Challenging Beliefs

growing past comfort zones

So this post is really overdue. I had an experience this summer that I meant to share, but life got in the way. It’s on my mind again though, so Better Late than Never, right?!

This past summer we had a Yoga Retreat at the home of a fellow teacher. I was blessed to not only help with the event, but to have a lot of time to just be a part of the retreat. Time for chilling on a hammock, time for sitting around with friends old and new, and time for yogi playtime (which is the best!). There was one part of the weekend that I really wasn’t looking forward to, though. Painting. In particular- painting with a whole group of people. I am not an artist in that way. Sure, I make jewelry and crochet a single repeating stitch blanket, I even play with paper crafting from time to time. However,

I am not a painter. I cannot draw a straight line to save my life. I do not know what to do with a paintbrush.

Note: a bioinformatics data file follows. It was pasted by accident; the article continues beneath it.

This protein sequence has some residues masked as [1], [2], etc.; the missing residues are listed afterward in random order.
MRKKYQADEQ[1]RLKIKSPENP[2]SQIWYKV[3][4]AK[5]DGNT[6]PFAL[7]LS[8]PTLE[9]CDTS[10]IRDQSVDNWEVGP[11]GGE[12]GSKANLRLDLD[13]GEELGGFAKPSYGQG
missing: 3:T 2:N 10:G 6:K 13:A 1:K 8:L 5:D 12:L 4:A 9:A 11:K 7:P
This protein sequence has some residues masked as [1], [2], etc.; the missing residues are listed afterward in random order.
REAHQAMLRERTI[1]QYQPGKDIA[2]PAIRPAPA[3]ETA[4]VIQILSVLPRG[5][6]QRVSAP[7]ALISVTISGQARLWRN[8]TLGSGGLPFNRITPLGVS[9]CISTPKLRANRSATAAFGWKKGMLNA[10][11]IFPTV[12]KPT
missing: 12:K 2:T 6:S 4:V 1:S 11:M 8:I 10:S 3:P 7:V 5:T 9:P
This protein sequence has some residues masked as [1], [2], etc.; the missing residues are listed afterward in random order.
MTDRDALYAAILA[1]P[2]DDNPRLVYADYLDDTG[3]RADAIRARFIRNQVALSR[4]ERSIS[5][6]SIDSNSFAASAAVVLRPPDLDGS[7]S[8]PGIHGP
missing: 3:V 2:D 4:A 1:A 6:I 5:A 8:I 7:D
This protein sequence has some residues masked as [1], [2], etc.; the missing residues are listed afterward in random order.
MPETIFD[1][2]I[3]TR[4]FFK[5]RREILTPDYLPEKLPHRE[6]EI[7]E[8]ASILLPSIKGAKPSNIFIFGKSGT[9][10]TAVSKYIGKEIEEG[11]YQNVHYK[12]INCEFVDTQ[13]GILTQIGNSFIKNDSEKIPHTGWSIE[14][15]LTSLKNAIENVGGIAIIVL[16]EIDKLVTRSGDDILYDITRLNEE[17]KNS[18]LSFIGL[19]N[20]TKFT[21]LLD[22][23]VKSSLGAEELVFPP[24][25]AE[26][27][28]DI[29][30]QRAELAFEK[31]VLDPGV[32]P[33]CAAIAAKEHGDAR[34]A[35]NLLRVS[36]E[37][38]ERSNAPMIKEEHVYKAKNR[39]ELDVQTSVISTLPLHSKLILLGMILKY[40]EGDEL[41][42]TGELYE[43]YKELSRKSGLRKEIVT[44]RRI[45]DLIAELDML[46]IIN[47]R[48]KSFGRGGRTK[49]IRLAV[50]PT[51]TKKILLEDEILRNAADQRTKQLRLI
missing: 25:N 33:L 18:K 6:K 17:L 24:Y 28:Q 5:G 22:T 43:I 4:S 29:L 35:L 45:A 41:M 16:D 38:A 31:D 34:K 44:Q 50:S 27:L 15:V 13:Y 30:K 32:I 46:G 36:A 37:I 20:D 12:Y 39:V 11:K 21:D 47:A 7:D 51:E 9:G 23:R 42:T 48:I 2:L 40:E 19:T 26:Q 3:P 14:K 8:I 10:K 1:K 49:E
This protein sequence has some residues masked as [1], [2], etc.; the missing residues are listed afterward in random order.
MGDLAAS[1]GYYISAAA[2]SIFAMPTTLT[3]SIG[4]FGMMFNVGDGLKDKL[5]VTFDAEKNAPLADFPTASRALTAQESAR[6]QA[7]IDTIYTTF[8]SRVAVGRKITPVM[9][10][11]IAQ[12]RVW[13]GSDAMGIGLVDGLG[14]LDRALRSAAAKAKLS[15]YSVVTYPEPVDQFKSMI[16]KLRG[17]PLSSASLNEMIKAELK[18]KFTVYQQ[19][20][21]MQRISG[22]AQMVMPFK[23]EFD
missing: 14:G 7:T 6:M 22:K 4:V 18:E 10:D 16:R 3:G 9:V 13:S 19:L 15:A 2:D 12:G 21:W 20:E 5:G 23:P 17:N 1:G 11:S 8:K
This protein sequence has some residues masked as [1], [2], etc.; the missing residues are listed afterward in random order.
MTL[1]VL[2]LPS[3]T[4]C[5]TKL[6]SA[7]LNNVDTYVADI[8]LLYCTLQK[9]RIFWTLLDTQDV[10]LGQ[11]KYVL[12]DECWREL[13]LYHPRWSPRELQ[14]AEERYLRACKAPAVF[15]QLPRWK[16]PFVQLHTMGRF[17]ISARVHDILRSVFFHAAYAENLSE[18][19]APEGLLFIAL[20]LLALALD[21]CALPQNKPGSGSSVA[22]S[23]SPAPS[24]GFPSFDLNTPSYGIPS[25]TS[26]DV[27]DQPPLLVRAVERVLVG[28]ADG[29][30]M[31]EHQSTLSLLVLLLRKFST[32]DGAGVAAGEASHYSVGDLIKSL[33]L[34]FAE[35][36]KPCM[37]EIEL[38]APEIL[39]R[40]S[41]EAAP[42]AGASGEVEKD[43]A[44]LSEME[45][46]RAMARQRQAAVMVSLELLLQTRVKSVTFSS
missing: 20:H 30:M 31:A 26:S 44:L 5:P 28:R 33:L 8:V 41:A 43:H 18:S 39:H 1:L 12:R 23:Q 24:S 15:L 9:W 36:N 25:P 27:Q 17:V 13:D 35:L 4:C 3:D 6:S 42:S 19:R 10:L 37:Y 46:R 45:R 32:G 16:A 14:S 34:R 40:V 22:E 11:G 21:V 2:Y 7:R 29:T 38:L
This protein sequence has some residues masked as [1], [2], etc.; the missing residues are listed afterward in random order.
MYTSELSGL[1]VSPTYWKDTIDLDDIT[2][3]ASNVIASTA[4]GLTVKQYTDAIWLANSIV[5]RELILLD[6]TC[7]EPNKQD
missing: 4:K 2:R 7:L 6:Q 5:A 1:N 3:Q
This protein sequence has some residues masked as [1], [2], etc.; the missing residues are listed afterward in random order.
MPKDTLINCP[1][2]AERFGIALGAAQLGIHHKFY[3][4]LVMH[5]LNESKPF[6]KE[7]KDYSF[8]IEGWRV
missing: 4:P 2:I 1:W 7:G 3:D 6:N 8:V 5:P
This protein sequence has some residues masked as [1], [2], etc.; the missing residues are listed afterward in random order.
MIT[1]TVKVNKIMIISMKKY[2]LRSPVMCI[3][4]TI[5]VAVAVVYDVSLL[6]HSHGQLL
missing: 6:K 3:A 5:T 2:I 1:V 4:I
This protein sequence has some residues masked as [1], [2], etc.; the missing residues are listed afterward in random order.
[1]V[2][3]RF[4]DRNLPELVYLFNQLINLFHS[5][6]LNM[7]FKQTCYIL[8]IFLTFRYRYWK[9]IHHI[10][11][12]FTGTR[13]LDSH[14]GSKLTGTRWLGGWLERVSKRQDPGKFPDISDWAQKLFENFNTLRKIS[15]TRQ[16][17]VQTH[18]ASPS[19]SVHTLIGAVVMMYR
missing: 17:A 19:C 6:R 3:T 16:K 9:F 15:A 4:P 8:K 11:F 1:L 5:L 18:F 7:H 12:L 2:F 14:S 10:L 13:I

So when I found out that part of the retreat was painting, I wasn’t really that excited. I was nervous. I was apprehensive. I was considering skipping that part of the afternoon by staying in the hammock and taking a nap. But… Molly, the art therapist who was running this session, is an absolute doll. Seriously, I love her to bits. At that point I’d only really had one conversation with her, but I already adored her and knew she was one of those people I’d be close to. So I felt bad skipping her session.

So, I went. I sat down next to the canvas (which was HUGE) in a circle with a bunch of other people. I chose a brush. I mixed paint. And then it came time to make that first mark on the canvas. The premise of the painting was for everyone to take turns sharing their truths- then for the rest of us to paint what those truths made us feel. Molly shared a truth, I painted a line. It wasn’t much, but it was better than nothing. Another person shared their truth, I painted another line. And then a swirl of lines. I was feeling better about the process but was still embarrassed about my section of the canvas when I looked over to other peoples spaces. They were painting lines and swirls, too, but theirs looked WAY better than mine somehow.